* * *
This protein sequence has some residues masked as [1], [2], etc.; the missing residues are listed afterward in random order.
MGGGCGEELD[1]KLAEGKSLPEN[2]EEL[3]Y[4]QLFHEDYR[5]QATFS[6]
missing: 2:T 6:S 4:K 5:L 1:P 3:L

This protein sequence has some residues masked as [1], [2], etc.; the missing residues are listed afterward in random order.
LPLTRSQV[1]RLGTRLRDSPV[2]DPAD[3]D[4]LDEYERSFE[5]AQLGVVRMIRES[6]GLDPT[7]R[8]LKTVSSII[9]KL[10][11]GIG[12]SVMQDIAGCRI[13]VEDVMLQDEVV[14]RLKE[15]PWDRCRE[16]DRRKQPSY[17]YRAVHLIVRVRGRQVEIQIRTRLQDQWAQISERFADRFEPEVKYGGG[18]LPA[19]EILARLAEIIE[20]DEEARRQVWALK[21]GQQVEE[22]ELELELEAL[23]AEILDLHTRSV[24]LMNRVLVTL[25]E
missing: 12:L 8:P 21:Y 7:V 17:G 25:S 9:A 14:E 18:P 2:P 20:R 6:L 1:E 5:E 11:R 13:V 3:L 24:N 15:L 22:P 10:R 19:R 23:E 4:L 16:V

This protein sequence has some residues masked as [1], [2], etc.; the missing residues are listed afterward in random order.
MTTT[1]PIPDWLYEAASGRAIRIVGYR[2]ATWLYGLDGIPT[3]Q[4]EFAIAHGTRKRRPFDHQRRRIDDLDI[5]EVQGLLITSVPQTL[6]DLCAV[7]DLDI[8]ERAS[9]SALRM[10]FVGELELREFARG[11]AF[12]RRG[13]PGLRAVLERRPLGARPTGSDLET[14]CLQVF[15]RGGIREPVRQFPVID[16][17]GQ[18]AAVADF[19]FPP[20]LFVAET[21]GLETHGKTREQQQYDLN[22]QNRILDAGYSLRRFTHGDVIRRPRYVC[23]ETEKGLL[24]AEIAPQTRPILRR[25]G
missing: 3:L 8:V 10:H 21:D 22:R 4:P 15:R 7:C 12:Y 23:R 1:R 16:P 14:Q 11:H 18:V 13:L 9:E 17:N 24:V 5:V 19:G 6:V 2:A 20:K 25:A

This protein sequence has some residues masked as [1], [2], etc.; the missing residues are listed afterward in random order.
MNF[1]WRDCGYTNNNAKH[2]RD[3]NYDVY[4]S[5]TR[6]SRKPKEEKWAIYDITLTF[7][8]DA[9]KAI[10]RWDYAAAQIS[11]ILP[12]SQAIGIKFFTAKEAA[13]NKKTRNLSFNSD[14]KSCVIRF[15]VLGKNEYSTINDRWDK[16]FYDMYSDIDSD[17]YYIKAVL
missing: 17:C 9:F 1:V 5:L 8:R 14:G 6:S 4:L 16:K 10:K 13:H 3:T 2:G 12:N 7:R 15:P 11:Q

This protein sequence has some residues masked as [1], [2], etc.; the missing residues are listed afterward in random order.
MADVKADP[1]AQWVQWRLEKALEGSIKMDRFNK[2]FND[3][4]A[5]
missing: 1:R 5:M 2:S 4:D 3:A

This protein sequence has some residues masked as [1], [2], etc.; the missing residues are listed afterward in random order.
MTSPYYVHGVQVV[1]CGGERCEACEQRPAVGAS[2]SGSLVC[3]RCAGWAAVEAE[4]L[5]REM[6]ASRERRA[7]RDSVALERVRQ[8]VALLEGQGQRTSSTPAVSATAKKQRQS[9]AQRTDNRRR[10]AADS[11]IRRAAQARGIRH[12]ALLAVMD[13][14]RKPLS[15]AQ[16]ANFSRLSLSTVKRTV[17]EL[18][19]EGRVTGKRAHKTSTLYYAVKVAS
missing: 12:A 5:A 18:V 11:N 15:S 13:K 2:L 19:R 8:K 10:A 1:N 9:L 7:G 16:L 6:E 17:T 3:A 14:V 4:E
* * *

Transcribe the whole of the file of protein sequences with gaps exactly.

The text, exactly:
This protein sequence has some residues masked as [1], [2], etc.; the missing residues are listed afterward in random order.
MGGGCGEELD[1]KLAEGKSLPEN[2]EEL[3]Y[4]QLFHEDYR[5]QATFS[6]
missing: 2:T 6:S 4:K 5:L 1:P 3:L

This protein sequence has some residues masked as [1], [2], etc.; the missing residues are listed afterward in random order.
LPLTRSQV[1]RLGTRLRDSPV[2]DPAD[3]D[4]LDEYERSFE[5]AQLGVVRMIRES[6]GLDPT[7]R[8]LKTVSSII[9]KL[10][11]GIG[12]SVMQDIAGCRI[13]VEDVMLQDEVV[14]RLKE[15]PWDRCRE[16]DRRKQPSY[17]YRAVHLIVRVRGRQVEIQIRTRLQDQWAQISERFADRFEPEVKYGGG[18]LPA[19]EILARLAEIIE[20]DEEARRQVWALK[21]GQQVEE[22]ELELELEAL[23]AEILDLHTRSV[24]LMNRVLVTL[25]E
missing: 12:L 8:P 21:Y 7:V 17:G 25:S 9:A 14:E 18:P 2:P 20:R 6:L 1:E 5:E 11:R 13:V 3:L 24:N 15:L 22:P 10:R 19:R 23:E 4:L 16:V

This protein sequence has some residues masked as [1], [2], etc.; the missing residues are listed afterward in random order.
MTTT[1]PIPDWLYEAASGRAIRIVGYR[2]ATWLYGLDGIPT[3]Q[4]EFAIAHGTRKRRPFDHQRRRIDDLDI[5]EVQGLLITSVPQTL[6]DLCAV[7]DLDI[8]ERAS[9]SALRM[10]FVGELELREFARG[11]AF[12]RRG[13]PGLRAVLERRPLGARPTGSDLET[14]CLQVF[15]RGGIREPVRQFPVID[16][17]GQ[18]AAVADF[19]FPP[20]LFVAET[21]GLETHGKTREQQQYDLN[22]QNRILDAGYSLRRFTHGDVIRRPRYVC[23]ETEKGLL[24]AEIAPQTRPILRR[25]G
missing: 3:L 8:V 10:H 21:D 22:R 4:P 15:R 7:C 12:Y 23:R 1:R 16:P 14:Q 11:H 18:V 13:L 9:E 17:N 24:V 5:V 19:G 6:V 2:A 20:K 25:A

This protein sequence has some residues masked as [1], [2], etc.; the missing residues are listed afterward in random order.
MNF[1]WRDCGYTNNNAKH[2]RD[3]NYDVY[4]S[5]TR[6]SRKPKEEKWAIYDITLTF[7][8]DA[9]KAI[10]RWDYAAAQIS[11]ILP[12]SQAIGIKFFTAKEAA[13]NKKTRNLSFNSD[14]KSCVIRF[15]VLGKNEYSTINDRWDK[16]FYDMYSDIDSD[17]YYIKAVL
missing: 17:C 9:F 1:V 5:L 8:R 14:G 6:S 4:L 16:K 10:K 13:H 3:T 2:G 12:N 7:R 15:P 11:Q

This protein sequence has some residues masked as [1], [2], etc.; the missing residues are listed afterward in random order.
MADVKADP[1]AQWVQWRLEKALEGSIKMDRFNK[2]FND[3][4]A[5]
missing: 1:R 5:M 2:S 4:D 3:A

This protein sequence has some residues masked as [1], [2], etc.; the missing residues are listed afterward in random order.
MTSPYYVHGVQVV[1]CGGERCEACEQRPAVGAS[2]SGSLVC[3]RCAGWAAVEAE[4]L[5]REM[6]ASRERRA[7]RDSVALERVRQ[8]VALLEGQGQRTSSTPAVSATAKKQRQS[9]AQRTDNRRR[10]AADS[11]IRRAAQARGIRH[12]ALLAVMD[13][14]RKPLS[15]AQ[16]ANFSRLSLSTVKRTV[17]EL[18][19]EGRVTGKRAHKTSTLYYAVKVAS
missing: 12:A 5:A 18:V 11:N 15:S 13:K 2:L 19:R 8:K 10:A 1:N 9:L 7:G 16:L 6:E 17:T 3:A 14:V 4:E